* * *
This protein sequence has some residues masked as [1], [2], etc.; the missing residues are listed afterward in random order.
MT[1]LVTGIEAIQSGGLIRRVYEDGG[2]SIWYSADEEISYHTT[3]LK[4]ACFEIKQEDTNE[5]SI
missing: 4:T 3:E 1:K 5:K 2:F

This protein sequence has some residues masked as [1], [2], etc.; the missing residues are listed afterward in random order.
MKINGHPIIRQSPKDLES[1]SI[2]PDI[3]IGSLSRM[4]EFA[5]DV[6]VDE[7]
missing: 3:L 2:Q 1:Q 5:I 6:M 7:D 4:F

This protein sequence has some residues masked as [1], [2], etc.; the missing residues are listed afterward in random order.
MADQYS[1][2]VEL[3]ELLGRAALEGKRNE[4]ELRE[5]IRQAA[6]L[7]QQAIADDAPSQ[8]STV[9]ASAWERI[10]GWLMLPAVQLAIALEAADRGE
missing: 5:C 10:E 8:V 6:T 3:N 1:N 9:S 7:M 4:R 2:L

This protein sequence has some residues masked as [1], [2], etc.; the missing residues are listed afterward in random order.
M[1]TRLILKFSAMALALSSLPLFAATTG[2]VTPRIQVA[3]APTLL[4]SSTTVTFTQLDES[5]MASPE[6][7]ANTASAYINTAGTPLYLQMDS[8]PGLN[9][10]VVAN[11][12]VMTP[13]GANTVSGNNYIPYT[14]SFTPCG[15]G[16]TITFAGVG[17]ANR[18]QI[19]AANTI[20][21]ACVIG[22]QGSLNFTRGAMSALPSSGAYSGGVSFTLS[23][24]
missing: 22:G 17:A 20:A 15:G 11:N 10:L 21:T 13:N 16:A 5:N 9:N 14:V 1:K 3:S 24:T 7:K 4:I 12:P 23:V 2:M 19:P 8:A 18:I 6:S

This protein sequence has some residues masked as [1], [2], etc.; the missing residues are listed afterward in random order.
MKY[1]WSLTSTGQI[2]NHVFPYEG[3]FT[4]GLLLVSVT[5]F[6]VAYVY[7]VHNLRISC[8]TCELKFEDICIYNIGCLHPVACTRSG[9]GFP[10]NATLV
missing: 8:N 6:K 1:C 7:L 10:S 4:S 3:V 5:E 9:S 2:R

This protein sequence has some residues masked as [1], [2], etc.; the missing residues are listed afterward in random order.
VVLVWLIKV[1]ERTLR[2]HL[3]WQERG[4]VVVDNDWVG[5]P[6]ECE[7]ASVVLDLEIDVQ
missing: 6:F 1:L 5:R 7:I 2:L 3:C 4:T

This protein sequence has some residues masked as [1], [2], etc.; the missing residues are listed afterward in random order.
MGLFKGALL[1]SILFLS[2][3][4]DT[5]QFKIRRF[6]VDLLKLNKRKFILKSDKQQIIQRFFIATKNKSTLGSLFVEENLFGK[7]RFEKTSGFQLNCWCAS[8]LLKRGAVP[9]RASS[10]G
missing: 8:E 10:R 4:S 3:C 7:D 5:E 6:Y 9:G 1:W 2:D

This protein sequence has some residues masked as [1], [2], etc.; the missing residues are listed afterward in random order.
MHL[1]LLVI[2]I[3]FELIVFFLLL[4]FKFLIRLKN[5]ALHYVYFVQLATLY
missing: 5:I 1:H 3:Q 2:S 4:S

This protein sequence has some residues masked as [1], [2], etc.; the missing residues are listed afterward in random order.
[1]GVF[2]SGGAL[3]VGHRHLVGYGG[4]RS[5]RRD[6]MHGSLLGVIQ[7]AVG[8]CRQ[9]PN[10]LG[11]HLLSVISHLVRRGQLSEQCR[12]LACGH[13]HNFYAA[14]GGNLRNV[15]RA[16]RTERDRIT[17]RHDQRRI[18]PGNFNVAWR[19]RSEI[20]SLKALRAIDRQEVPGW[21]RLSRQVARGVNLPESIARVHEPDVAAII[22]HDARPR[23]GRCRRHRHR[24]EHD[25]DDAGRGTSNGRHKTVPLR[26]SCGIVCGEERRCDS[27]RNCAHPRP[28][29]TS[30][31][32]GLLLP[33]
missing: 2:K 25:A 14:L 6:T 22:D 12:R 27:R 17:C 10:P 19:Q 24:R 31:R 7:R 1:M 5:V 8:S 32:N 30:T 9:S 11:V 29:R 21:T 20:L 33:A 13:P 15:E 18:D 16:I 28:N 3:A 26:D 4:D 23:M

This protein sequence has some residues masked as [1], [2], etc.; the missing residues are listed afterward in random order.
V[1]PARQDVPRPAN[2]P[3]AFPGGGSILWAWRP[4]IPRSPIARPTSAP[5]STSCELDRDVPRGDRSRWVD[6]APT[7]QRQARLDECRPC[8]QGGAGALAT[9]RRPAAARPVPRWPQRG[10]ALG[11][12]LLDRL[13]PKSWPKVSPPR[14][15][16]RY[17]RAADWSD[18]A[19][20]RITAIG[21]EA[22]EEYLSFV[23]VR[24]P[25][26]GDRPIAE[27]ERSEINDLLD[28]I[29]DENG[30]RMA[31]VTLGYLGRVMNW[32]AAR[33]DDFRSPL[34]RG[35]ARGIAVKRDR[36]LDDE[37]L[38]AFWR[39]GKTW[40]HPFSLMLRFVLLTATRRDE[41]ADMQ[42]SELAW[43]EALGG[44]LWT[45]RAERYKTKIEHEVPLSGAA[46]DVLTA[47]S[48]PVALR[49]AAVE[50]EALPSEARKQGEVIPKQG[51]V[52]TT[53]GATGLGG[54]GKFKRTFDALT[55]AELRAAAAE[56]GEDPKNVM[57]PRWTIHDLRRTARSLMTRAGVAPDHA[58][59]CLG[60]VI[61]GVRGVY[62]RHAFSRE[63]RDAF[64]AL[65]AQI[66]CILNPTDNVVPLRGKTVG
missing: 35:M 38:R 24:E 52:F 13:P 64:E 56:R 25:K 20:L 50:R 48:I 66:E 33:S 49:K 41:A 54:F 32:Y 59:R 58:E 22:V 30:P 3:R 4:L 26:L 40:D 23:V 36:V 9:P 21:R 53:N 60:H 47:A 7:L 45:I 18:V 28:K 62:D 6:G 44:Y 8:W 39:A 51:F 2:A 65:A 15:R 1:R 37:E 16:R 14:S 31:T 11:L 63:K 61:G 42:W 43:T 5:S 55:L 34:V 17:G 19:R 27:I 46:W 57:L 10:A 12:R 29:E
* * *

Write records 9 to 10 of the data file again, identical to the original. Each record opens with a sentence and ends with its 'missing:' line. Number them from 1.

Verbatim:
This protein sequence has some residues masked as [1], [2], etc.; the missing residues are listed afterward in random order.
[1]GVF[2]SGGAL[3]VGHRHLVGYGG[4]RS[5]RRD[6]MHGSLLGVIQ[7]AVG[8]CRQ[9]PN[10]LG[11]HLLSVISHLVRRGQLSEQCR[12]LACGH[13]HNFYAA[14]GGNLRNV[15]RA[16]RTERDRIT[17]RHDQRRI[18]PGNFNVAWR[19]RSEI[20]SLKALRAIDRQEVPGW[21]RLSRQVARGVNLPESIARVHEPDVAAII[22]HDARPR[23]GRCRRHRHR[24]EHD[25]DDAGRGTSNGRHKTVPLR[26]SCGIVCGEERRCDS[27]RNCAHPRP[28][29]TS[30][31][32]GLLLP[33]
missing: 2:K 25:A 14:L 6:T 22:D 12:R 27:R 17:C 10:P 19:Q 24:R 31:R 7:R 1:M 5:V 8:S 32:N 30:T 9:S 11:V 29:R 21:T 20:L 33:A 13:P 15:E 18:D 16:I 28:N 3:A 26:D 4:D 23:M

This protein sequence has some residues masked as [1], [2], etc.; the missing residues are listed afterward in random order.
V[1]PARQDVPRPAN[2]P[3]AFPGGGSILWAWRP[4]IPRSPIARPTSAP[5]STSCELDRDVPRGDRSRWVD[6]APT[7]QRQARLDECRPC[8]QGGAGALAT[9]RRPAAARPVPRWPQRG[10]ALG[11][12]LLDRL[13]PKSWPKVSPPR[14][15][16]RY[17]RAADWSD[18]A[19][20]RITAIG[21]EA[22]EEYLSFV[23]VR[24]P[25][26]GDRPIAE[27]ERSEINDLLD[28]I[29]DENG[30]RMA[31]VTLGYLGRVMNW[32]AAR[33]DDFRSPL[34]RG[35]ARGIAVKRDR[36]LDDE[37]L[38]AFWR[39]GKTW[40]HPFSLMLRFVLLTATRRDE[41]ADMQ[42]SELAW[43]EALGG[44]LWT[45]RAERYKTKIEHEVPLSGAA[46]DVLTA[47]S[48]PVALR[49]AAVE[50]EALPSEARKQGEVIPKQG[51]V[52]TT[53]GATGLGG[54]GKFKRTFDALT[55]AELRAAAAE[56]GEDPKNVM[57]PRWTIHDLRRTARSLMTRAGVAPDHA[58][59]CLG[60]VI[61]GVRGVY[62]RHAFSRE[63]RDAF[64]AL[65]AQI[66]CILNPTDNVVPLRGKTVG
missing: 35:M 38:R 24:E 52:F 13:P 64:E 56:R 25:K 20:L 50:R 48:I 66:E 33:S 49:K 41:A 54:F 32:Y 59:R 58:E 22:V 30:P 3:R 4:L 26:L 40:D 23:V 36:V 9:P 21:R 53:N 60:H 47:A 7:L 45:I 18:V 28:K 62:D 6:G 44:Y 8:W 39:A 51:F 2:A 65:A 15:R 1:R 37:E 16:R 14:S 31:T 11:L 63:K 61:G 42:W 43:T 5:S 55:L 34:V 17:G 19:R 27:I 46:W 57:L 10:A 12:R 29:E